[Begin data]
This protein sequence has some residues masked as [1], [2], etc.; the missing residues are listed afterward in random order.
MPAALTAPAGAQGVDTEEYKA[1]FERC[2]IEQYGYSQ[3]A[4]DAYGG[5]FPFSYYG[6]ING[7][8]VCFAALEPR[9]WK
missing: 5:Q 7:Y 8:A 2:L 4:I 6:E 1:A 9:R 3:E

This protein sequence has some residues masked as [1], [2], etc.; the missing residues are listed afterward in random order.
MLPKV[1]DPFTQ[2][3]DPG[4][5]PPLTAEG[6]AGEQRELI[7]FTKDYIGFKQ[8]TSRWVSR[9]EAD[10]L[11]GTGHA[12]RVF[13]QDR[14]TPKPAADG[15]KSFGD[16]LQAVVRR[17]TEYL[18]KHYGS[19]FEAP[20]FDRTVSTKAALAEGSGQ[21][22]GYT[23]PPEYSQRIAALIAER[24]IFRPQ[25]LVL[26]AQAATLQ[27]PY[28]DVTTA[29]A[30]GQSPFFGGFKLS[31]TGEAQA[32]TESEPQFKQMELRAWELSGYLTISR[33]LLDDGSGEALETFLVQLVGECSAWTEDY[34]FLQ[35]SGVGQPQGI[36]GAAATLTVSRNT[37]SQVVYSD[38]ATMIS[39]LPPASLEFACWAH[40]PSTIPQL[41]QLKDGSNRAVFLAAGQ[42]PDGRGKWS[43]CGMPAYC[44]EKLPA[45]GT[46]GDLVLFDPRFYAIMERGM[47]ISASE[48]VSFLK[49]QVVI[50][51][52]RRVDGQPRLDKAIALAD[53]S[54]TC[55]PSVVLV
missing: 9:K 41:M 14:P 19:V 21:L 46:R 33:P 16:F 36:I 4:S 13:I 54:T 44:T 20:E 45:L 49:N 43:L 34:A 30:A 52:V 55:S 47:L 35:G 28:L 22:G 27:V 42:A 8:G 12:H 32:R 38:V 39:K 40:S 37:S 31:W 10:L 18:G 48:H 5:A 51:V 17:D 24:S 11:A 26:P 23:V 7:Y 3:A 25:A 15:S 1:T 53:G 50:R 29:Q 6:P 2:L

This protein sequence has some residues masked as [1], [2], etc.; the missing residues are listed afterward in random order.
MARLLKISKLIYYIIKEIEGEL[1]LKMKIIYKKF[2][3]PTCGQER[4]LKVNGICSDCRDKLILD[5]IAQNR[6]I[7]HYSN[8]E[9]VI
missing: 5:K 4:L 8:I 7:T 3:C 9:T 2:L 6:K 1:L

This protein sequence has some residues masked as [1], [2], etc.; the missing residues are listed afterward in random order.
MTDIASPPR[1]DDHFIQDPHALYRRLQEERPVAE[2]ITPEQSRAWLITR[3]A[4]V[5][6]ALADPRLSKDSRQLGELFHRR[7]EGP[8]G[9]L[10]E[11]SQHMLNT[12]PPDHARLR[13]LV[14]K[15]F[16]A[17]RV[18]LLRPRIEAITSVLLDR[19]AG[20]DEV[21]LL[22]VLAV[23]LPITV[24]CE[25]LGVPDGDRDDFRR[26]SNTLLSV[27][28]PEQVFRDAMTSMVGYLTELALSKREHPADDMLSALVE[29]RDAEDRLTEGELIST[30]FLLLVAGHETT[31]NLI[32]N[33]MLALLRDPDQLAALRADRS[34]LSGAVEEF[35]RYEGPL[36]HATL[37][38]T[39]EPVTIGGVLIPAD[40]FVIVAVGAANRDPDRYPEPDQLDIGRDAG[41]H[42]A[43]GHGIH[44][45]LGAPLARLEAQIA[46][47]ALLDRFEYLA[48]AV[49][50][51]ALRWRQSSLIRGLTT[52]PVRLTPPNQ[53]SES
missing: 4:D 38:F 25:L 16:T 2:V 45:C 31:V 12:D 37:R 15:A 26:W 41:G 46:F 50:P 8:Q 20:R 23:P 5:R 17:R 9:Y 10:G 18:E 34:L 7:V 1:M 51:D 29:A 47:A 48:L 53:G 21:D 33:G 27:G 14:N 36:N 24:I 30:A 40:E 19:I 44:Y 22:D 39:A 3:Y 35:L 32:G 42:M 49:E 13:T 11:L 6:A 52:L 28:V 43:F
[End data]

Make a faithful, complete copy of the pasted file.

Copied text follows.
This protein sequence has some residues masked as [1], [2], etc.; the missing residues are listed afterward in random order.
MPAALTAPAGAQGVDTEEYKA[1]FERC[2]IEQYGYSQ[3]A[4]DAYGG[5]FPFSYYG[6]ING[7][8]VCFAALEPR[9]WK
missing: 5:Q 7:Y 8:A 2:L 4:I 6:E 1:A 9:R 3:E

This protein sequence has some residues masked as [1], [2], etc.; the missing residues are listed afterward in random order.
MLPKV[1]DPFTQ[2][3]DPG[4][5]PPLTAEG[6]AGEQRELI[7]FTKDYIGFKQ[8]TSRWVSR[9]EAD[10]L[11]GTGHA[12]RVF[13]QDR[14]TPKPAADG[15]KSFGD[16]LQAVVRR[17]TEYL[18]KHYGS[19]FEAP[20]FDRTVSTKAALAEGSGQ[21][22]GYT[23]PPEYSQRIAALIAER[24]IFRPQ[25]LVL[26]AQAATLQ[27]PY[28]DVTTA[29]A[30]GQSPFFGGFKLS[31]TGEAQA[32]TESEPQFKQMELRAWELSGYLTISR[33]LLDDGSGEALETFLVQLVGECSAWTEDY[34]FLQ[35]SGVGQPQGI[36]GAAATLTVSRNT[37]SQVVYSD[38]ATMIS[39]LPPASLEFACWAH[40]PSTIPQL[41]QLKDGSNRAVFLAAGQ[42]PDGRGKWS[43]CGMPAYC[44]EKLPA[45]GT[46]GDLVLFDPRFYAIMERGM[47]ISASE[48]VSFLK[49]QVVI[50][51][52]RRVDGQPRLDKAIALAD[53]S[54]TC[55]PSVVLV
missing: 9:K 41:M 14:P 19:V 21:L 46:R 33:P 16:F 36:I 4:S 13:I 54:T 44:T 20:E 45:L 49:N 43:L 34:A 30:A 52:V 55:S 47:L 35:G 28:L 22:G 27:V 42:A 8:G 12:H 32:R 38:V 39:K 40:S 37:S 31:W 10:L 18:G 48:H 5:A 51:V 17:D 24:S 11:A 26:P 23:V 7:Y 3:A 25:A 15:S 1:T 53:G 50:R 29:Q 6:P 2:L

This protein sequence has some residues masked as [1], [2], etc.; the missing residues are listed afterward in random order.
MARLLKISKLIYYIIKEIEGEL[1]LKMKIIYKKF[2][3]PTCGQER[4]LKVNGICSDCRDKLILD[5]IAQNR[6]I[7]HYSN[8]E[9]VI
missing: 5:K 4:L 8:I 7:T 3:C 9:T 2:L 6:K 1:L

This protein sequence has some residues masked as [1], [2], etc.; the missing residues are listed afterward in random order.
MTDIASPPR[1]DDHFIQDPHALYRRLQEERPVAE[2]ITPEQSRAWLITR[3]A[4]V[5][6]ALADPRLSKDSRQLGELFHRR[7]EGP[8]G[9]L[10]E[11]SQHMLNT[12]PPDHARLR[13]LV[14]K[15]F[16]A[17]RV[18]LLRPRIEAITSVLLDR[19]AG[20]DEV[21]LL[22]VLAV[23]LPITV[24]CE[25]LGVPDGDRDDFRR[26]SNTLLSV[27][28]PEQVFRDAMTSMVGYLTELALSKREHPADDMLSALVE[29]RDAEDRLTEGELIST[30]FLLLVAGHETT[31]NLI[32]N[33]MLALLRDPDQLAALRADRS[34]LSGAVEEF[35]RYEGPL[36]HATL[37][38]T[39]EPVTIGGVLIPAD[40]FVIVAVGAANRDPDRYPEPDQLDIGRDAG[41]H[42]A[43]GHGIH[44][45]LGAPLARLEAQIA[46][47]ALLDRFEYLA[48]AV[49][50][51]ALRWRQSSLIRGLTT[52]PVRLTPPNQ[53]SES
missing: 4:D 38:F 25:L 16:T 2:V 45:C 31:V 12:D 37:R 15:A 26:W 41:G 46:F 50:P 8:Q 20:R 23:P 5:R 17:R 9:Y 10:G 18:E 34:L 7:V 1:M 51:D 29:A 47:A 48:L 53:G 21:D 33:G 27:G 14:N 36:N 24:I 30:A 40:E 19:I 44:Y 22:D 39:A 3:Y 35:L 32:G 42:M 49:E 13:T 11:L 6:A 52:L 28:V 43:F